As we are all patiently waiting to get vaccinated against the COVID-19 virus here in the UK, there are signs of a more positive vibe when taking to people, particularly within the aviation industry. While some may be overly optimistic as to when a ‘new normal’ returns, at least now we know it will.

For those that work within the commercial aviation industry it has been a tough time, with many pilots, cabin crew and airport service workers having to find alternative work and income far removed from their previous careers. Their stories are inspiring and no doubt prove that there’s a common thread that all these people share; that none are sitting around and feeling sorry for themselves.

An example of the strength of character of cabin crew can be demonstrated by Filipino Maurice Maureen Avila, who lost her flight attendant role during the pandemic and has now turned her hand to selling liquefied petroleum gas tanks to her neighbours. With some help from her family, she franchised her business and started delivering the gas tanks on a trolley.

“So instead of my usual trolley as a flight attendant, I started pulling trolleys with gas,” laughs Maurice.

Pilots have also been hit hard by the pandemic as well. Joe Townshend, one of the youngest qualified Captains at Thomas Cook Airlines, lost his job when Thomas Cook Airlines collapsed in 2019. No problem, soon afterwards, he joined Titan Airways. Unfortunately, this was in January 2020, just two months before the COVID-19 crisis struck.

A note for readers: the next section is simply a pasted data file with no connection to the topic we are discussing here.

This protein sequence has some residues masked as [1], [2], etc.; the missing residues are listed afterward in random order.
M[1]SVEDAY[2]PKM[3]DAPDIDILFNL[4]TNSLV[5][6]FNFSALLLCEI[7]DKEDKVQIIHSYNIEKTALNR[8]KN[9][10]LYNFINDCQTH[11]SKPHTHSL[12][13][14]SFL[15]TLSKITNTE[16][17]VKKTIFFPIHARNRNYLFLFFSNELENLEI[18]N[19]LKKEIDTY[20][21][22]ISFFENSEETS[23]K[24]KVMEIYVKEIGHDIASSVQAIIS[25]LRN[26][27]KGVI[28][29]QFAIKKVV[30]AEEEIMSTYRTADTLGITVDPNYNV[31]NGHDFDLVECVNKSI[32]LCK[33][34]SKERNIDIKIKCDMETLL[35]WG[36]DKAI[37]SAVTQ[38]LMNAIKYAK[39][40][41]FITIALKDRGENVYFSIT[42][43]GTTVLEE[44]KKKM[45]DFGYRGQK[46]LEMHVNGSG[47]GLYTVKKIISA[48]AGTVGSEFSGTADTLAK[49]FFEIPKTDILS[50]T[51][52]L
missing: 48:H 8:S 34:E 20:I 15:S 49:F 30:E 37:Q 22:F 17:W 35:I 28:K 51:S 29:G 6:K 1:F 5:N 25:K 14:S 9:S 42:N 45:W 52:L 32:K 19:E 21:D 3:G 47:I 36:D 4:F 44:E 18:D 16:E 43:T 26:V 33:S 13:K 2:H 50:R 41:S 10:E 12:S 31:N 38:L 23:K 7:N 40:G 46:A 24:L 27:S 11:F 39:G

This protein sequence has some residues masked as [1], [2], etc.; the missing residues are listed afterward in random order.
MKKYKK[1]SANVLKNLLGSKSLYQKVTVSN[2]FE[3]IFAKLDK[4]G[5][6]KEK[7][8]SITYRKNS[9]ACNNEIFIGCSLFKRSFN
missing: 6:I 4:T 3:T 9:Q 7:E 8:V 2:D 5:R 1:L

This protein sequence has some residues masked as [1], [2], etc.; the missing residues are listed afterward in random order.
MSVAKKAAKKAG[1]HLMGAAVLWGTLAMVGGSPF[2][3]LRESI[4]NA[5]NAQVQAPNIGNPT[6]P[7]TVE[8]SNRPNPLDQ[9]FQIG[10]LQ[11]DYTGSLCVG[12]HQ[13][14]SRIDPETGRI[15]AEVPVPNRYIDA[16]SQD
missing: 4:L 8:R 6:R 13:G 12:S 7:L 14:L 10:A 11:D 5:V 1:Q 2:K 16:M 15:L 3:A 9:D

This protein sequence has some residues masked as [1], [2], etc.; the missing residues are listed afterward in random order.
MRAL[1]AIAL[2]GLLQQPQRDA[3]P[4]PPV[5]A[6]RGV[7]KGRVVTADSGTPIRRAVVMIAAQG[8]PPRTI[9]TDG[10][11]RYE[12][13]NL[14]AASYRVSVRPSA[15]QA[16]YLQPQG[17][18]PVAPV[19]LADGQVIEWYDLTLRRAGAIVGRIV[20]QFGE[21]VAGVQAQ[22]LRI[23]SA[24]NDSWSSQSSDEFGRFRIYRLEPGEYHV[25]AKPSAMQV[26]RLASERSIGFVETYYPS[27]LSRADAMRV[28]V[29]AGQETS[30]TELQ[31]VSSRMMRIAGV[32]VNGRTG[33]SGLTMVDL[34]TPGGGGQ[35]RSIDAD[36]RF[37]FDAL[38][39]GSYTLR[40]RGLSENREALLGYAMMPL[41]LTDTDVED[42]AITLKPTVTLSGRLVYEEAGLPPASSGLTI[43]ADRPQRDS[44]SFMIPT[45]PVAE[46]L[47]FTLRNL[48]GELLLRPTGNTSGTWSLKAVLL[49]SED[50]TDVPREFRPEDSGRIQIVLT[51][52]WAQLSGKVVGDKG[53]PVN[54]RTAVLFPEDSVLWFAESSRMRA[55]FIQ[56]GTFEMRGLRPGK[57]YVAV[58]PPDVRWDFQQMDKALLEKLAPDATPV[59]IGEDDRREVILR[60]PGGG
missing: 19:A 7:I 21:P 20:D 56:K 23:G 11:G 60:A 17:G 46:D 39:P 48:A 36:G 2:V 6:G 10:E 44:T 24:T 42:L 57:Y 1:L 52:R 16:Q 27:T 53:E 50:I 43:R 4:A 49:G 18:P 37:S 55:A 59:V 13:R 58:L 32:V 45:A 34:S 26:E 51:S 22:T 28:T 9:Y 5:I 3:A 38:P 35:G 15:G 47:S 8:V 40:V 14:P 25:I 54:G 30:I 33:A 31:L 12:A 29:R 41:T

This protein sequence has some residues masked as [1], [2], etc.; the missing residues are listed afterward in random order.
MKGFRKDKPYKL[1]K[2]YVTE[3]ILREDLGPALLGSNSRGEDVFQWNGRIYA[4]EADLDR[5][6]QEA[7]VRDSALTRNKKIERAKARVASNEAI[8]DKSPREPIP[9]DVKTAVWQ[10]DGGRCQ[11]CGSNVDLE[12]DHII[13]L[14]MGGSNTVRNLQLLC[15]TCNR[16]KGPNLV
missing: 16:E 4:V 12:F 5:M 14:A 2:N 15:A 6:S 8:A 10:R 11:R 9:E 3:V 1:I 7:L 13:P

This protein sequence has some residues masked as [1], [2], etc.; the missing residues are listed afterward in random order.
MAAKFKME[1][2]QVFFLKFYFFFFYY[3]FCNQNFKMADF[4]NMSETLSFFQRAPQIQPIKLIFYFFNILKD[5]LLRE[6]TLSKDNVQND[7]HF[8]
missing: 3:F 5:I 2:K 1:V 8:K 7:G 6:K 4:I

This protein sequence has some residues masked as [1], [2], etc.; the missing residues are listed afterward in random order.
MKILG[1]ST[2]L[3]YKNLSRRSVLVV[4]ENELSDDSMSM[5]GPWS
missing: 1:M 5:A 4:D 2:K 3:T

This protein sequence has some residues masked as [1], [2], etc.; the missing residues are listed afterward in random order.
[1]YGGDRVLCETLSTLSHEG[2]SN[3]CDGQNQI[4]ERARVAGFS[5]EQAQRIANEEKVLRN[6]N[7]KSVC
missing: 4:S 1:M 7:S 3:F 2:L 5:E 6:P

“I remember thinking I can’t believe that this is happening again after such a short period. It had been three months and I was really excited to start a new job. I just couldn’t believe that in such a short time space I would have to look for a new job again. And this time it wasn’t just one company but the whole aviation industry was affected,” Townshend said.

After losing his pilot’s position, Joe still needed to provide for his family. Since the possibility to get back to the cockpit had been significantly curtailed by the travel restrictions, he took a job delivering shopping for a supermarket in the UK.

“I was grateful to have that job and some income.”

However, the former Captain started to look for wider horizons. Alongside the new job as a delivery person, Joe decided to set up his own business in the coffee industry. After nine months of preparation work, he launched his coffee roastery called ‘Altitude Coffee London’ and immediately attracted customers’ attention.

“It was something I had always dreamed of doing for several years and, in the situation when I had no job, I figured why not give myself a try. I spent last year building physical premises and building the brand. Now we are selling to our customers, which has been fantastic. We’ve had a very good response so far, with lots of orders and lots of positive reviews for our products. So, I’m really happy. It’s a fantastic experience,” said Townshend.

We all know the impact that COVID-19 has had on the airline industry and the people within it. I hope that those who loved working within the industry will all be able to return to their ‘dream’ jobs when passengers are allowed back and confidence returns. As many who have found themselves in similar situations to Maurice and Joe, it’s all been character building, and that can only be a benefit to passengers when we next see them in the cabin when all this is over.